Tag Archives: RA

A Bubbling Mess

I walk onto my 45-bed med/surg unit. The day-shift R.N. meets me at the nurse’s station with her typical greeting: “It’s a mess.”

No matter what is going on, in her world it is always a mess. Sometimes, though, she is right. She’d been trying all day, she says, to get an IV in. The IV nurse will be on her way shortly.

The IV nurse would have been the one to deal with the “mess,” but she’d seen her chance to go on to better things when I hired on. I couldn’t blame her. It was a big unit, and it took lots and lots of steps to cover it during an 8-hour shift.

After report, I gather my supplies and make my way to the lady who needed the IV. In spite of her bulk, she seems to disappear into her bed. She peers at me over the covers and her eyes get big and round when she sees what I carry.

“I promise,” I say, halting by the door, “I won’t try unless I think I can get it.”

I sit on the edge of her bed and gently massage her arm while I look for a vein that hasn’t been assaulted yet. She visually relaxes as I run my fingers lightly up and down her inner forearm. It is my favorite spot on “hard-to-get” patients. It offers a straight, and normally untouched, avenue, plus the site allows the patient both elbow and wrist mobility.

My heart goes out to her. I can sense her fear and her dread. I see the faint bluish line of the vein tracking up her arm. This is it. My one and only chance.

Her eyes never leave my face and I must betray my relief at the sight of flashback into the IV catheter hub for the strain leaves her face and she smiles.

“Where have you been all day?” she cries, as I secure the line and restart her fluids.

I can see this lady clearly today because for five days last week, I was that lady. Knowing needles were coming, knowing that they were vitally necessary, but dreading them just the same. It seems ironic that shortly before this I’d written about my dislike of needles.

It started with a tickle in my throat. I thought, great, another cold, right when I’m having the house painted and Thanksgiving around the corner. By next afternoon, I knew it was no regular cold. I had chills, fever, body aches. But when body aches can be a constant in your life, it’s hard to give them much credence as a barometer of your overall health.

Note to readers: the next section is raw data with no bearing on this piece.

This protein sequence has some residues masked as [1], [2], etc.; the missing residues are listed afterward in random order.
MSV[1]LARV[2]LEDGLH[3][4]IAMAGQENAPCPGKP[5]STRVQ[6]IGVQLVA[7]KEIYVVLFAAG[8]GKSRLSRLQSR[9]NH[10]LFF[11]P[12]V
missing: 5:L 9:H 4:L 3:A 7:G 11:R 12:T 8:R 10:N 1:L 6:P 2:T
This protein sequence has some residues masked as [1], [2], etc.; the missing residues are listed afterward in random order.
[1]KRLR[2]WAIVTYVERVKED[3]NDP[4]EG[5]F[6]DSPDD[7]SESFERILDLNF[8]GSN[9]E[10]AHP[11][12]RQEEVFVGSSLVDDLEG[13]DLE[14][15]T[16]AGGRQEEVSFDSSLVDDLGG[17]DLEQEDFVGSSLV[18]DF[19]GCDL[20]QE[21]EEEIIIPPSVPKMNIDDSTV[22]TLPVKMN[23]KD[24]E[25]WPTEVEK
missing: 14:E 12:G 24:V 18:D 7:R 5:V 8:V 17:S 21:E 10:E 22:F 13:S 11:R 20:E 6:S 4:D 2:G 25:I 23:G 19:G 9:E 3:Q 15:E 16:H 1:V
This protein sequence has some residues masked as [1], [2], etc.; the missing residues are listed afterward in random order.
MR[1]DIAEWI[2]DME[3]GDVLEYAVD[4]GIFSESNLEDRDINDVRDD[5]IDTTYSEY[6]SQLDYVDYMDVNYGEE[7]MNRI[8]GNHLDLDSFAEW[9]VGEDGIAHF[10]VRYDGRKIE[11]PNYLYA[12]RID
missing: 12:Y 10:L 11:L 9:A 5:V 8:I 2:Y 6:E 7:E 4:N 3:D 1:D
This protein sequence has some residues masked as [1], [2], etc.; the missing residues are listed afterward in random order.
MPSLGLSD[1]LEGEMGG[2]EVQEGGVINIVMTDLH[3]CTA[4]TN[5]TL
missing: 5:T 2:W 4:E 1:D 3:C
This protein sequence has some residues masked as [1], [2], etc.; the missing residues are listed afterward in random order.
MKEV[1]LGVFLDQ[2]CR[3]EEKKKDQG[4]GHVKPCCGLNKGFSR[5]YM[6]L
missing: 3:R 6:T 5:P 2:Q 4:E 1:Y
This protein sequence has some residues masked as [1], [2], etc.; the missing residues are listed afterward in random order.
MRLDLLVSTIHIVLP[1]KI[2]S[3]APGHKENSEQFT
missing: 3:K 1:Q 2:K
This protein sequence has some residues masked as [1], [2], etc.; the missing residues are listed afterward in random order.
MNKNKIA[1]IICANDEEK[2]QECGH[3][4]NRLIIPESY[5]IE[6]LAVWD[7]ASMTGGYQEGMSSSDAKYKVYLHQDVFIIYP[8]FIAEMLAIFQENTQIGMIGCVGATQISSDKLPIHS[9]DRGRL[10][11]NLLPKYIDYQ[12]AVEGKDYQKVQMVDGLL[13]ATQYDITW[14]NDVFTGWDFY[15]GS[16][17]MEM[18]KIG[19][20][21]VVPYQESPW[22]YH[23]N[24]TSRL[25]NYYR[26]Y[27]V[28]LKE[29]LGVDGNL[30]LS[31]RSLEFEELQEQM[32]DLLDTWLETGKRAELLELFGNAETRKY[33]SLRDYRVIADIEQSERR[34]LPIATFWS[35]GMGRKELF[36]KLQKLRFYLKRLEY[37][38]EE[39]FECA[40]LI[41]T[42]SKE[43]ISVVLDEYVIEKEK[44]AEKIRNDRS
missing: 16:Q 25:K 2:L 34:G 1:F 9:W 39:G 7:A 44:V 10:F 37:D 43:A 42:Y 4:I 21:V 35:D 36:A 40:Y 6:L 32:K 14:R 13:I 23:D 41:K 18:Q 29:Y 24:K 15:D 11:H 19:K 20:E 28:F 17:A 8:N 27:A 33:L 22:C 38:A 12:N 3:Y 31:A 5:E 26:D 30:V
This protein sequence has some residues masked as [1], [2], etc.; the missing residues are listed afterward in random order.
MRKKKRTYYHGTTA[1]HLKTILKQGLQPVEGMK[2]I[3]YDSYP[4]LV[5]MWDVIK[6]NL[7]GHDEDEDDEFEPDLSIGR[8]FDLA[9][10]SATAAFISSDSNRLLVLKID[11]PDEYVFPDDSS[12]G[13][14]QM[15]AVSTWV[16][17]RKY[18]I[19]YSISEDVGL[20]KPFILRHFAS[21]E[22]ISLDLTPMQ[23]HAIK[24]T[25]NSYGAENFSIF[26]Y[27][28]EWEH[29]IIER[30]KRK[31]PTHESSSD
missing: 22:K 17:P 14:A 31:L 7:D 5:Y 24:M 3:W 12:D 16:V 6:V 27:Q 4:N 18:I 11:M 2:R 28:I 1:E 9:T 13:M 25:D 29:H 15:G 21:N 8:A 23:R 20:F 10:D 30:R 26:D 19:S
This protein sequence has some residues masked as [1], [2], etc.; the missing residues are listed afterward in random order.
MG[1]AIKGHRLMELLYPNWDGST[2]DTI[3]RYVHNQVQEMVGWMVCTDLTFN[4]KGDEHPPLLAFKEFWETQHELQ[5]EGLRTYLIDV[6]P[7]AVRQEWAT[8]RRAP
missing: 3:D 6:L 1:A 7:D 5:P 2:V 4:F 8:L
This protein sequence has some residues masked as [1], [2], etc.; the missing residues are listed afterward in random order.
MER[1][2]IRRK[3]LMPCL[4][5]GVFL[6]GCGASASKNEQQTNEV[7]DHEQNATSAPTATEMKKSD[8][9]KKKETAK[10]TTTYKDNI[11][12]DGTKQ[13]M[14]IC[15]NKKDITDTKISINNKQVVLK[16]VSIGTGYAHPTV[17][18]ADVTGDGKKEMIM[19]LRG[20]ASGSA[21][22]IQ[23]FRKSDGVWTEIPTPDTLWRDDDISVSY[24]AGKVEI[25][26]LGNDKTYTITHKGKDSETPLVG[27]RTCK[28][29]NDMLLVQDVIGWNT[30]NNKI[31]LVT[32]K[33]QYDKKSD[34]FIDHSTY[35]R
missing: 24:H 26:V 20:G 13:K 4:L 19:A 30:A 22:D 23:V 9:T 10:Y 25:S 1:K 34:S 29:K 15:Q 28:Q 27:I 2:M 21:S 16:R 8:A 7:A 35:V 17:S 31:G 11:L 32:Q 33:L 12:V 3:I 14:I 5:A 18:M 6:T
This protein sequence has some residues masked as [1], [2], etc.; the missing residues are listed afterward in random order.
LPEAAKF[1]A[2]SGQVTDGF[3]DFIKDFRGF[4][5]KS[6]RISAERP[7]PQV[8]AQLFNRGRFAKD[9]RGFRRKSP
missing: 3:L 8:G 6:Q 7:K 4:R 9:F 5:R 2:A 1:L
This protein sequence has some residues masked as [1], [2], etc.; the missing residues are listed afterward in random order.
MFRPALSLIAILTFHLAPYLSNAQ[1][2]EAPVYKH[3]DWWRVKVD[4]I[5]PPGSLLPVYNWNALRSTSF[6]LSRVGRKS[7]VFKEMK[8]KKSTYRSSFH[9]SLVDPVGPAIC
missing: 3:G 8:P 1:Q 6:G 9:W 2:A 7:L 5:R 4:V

That evening, I made a trip to the urgent care, Influenza A. Fantastic. It’d been at least 20 years without a flu, so I sucked it up. Deal with it.

That was the plan, but 48 hours later I was in the emergency room. The urgent care had sent me there. My main complaint upon returning was chest pain, so they went into defensive mode: EKG, baby aspirin, and 911 to ER. They mentioned the possibility of pneumonia, but offered me an ambulance ride for good measure.

I said no; we’d drive the ten minutes. Once there they checked me out, started an IV, drew lab work and ordered a chest x-ray, and then booted me out to the waiting room for what seemed like hours. (It was. Definite way of knowing you’re not having a heart attack.)

I seriously doubted cardiac involvement, but I was quite worried about my respiratory status. I was weak and unsteady on my feet. I felt on fire and my chest felt as if the flames lit up higher every time I coughed. Worse was what I was producing when I did cough, and the amount increased steadily. I was bubbling over.

I worsened as I waited for an ER bed. Once there the nurse took my temp, 103. “Huh,” she said as she looked at the reading. She took it again. “Yep,” she said.

Yep, I was bad off.

 

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A Terminal Case of Butterfingers

No, I don’t mean the candy bar. Though I haven’t had one in about a thousand years (Ok, I exaggerate), I can still savor the crumbly, peanut-buttery taste that slowly dissolves in your mouth. Unless you crunch down and chew it away quickly. And who wants that?

I refer to actual fingers. Mine, to be exact. And I suppose those of many others who deal with some form of arthritis. In my case, both osteoarthritis and rheumatoid arthritis.

OA comes from wear and tear. And after thirty years of mostly bedside nursing, raising children, and keeping house my hands are worn and torn. Not visually, mind you. Visually, they’ve held up pretty well.

But inside, oh, inside they hide the impact of their hard work.

Now RA comes uninvited. Unbidden, as I referred to it in one of my poems. I’m not sure when mine came knocking, but it was formally introduced to me in 2004. Ten years this relationship has lasted. Ten official years of living together.

The first thing I noticed, the first physical thing, other than a generalized malaise and lethargy, was the declining agility and flexibility of my hands. They seemed to be stuffed with cotton. Or stuffed in several layers of mittens. Mittens, not gloves.